Abu Dhabi GP 2018: Koobideh, Shirin Polo, and Fattoush

It is already the end of the season! Hard to believe. It was a great first half with proper competition between Vettel and Hamilton and the Red Bulls putting up a fight. Though Hamilton started to dominate toward the end it was fun to watch the top 6 duke it out on track and lots of drama in the mid field. Congrats to Hulk for winning the F1.5 competition as well!

My three favorite moments from the 2018 season:

  1. Max tearing through the field race after race, particularly his win in Mexico and his excellent drive in Austria.

  2. Kimi’s solid win at the U.S. GP, it didn’t hurt that we saw it LIVE!!

  3. Lewis smashing the track record at the Singapore GP, pure perfection, with the added bonus of the new coined term: “Lewis Lap”.

Three things I am looking forward to for 2019 season:

  1. All the new blood! Looking forward to seeing all thenew F1 rookies: Norris, Giovinazzi, Albon, and Russel! Also super excited to see how LeClerc and Gasly stack up to their more experienced teammates of Vettel and Verstappen.

  2. New regulations might bring the pack together a little more and create more excitement! Especially simplifying the front wing which will likely make for better following and passing opportunities.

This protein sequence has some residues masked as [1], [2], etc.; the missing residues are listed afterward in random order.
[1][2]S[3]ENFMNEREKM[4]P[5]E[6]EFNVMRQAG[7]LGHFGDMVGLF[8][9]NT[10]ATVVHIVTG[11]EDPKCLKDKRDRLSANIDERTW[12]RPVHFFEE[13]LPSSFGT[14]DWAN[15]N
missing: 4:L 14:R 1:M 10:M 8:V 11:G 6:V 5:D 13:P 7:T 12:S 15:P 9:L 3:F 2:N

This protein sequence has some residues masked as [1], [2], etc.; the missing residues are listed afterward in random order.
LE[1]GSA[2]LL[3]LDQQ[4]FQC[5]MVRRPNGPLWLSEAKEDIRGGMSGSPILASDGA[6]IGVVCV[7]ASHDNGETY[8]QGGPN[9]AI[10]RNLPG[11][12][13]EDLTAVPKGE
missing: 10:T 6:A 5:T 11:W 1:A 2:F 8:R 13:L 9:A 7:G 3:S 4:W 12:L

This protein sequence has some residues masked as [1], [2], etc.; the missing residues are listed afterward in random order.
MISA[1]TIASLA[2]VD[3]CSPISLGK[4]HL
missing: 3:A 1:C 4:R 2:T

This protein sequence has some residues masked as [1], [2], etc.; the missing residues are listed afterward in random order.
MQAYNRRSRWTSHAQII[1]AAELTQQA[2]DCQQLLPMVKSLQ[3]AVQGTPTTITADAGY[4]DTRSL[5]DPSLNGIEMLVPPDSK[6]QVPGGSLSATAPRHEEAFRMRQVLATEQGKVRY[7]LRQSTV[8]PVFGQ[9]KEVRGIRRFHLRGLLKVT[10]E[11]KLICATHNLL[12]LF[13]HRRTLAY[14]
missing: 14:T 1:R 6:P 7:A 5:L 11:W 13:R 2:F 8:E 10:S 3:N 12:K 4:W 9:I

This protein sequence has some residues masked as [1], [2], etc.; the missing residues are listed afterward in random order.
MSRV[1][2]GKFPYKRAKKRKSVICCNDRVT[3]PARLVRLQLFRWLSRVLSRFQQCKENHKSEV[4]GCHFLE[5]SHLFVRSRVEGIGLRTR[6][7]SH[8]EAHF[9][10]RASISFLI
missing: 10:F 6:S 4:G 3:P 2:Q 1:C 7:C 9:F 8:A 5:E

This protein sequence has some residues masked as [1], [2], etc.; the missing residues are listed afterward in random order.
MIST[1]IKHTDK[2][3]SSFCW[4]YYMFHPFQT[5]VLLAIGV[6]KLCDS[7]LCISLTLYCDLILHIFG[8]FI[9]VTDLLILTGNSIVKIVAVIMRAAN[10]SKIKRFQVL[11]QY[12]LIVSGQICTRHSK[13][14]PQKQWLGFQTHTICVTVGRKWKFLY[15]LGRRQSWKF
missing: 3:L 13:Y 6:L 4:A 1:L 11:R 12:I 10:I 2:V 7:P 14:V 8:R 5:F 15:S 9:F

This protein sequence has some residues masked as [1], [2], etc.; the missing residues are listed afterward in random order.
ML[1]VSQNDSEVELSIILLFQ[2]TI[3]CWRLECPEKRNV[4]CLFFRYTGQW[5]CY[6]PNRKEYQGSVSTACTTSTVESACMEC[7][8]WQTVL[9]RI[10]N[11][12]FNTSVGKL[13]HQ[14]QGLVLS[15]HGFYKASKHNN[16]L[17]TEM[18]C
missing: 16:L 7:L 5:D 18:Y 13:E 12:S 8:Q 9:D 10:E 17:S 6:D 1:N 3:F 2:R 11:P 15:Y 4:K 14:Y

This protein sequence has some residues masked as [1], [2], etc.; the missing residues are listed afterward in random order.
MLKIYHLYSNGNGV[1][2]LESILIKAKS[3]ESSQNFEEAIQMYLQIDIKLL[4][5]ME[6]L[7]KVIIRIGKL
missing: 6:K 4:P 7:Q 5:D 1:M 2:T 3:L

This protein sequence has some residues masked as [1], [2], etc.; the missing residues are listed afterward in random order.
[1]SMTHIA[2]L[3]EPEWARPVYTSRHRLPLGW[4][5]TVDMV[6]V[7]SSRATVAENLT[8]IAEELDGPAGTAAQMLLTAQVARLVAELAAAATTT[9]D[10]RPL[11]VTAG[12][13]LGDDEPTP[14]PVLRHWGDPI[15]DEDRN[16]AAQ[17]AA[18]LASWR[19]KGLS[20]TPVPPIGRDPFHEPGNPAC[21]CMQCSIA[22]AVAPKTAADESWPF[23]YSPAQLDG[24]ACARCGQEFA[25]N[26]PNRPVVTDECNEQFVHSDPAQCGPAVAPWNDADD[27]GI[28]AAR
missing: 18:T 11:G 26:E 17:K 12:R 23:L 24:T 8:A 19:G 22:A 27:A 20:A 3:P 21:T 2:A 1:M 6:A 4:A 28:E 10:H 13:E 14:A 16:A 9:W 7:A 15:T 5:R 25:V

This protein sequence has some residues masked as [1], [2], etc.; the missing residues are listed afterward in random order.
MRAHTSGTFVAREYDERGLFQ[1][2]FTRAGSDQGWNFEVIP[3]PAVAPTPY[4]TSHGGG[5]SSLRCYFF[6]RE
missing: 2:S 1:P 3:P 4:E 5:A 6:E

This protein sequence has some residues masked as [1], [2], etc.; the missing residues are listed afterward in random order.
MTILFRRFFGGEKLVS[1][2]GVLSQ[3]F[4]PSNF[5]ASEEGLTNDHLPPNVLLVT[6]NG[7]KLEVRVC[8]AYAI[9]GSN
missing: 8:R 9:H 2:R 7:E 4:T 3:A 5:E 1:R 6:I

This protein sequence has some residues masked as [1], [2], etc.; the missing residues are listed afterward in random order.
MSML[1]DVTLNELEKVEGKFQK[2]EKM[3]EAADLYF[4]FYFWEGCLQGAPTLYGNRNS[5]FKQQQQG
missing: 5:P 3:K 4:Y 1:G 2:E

3. Jenson Button commentating for Sky! I’ve missed JB and look forward to seeing how he contributes to the race weekends.

What are you looking forward to?

Of course I’m also excited about continuing to find new dishes and explore more traditional foods, my Christmas wishlist is replete with cookbooks and cooking implements like tagines, maamoul molds, pasta cutters, and the like. I have expanded my spice collection and have learned a lot of new techniques this year. I never thought I would make bagels, let alone croissants. I think I’ll take some time over the winter to work on my pasta making skills!

Our last meal of the season for Abu Dhabi was a nice little feast. We grilled up some koobideh kebabs, made shirin polo, and fattoush, and my friend made a delicious dessert of basbousa.

Abu Dhabi Meal

Koobideh

Adapted from 196 Flavors

 A few saffron threads
¼ cup water
1 lb ground beef
1 onion
½  tablespoon turmeric
½  tablespoon sumac
1 teaspoon salt
1 teaspoon pepper
4 roma tomatoes

1. Soak saffron in ¼ cup of boiling water, infuse for 10 minutes.

2. Grate entire onion on a box grater or in a food processor with the grater attachment, then using a dish towel or paper towel squeeze out as much liquid as you can from the grated onion.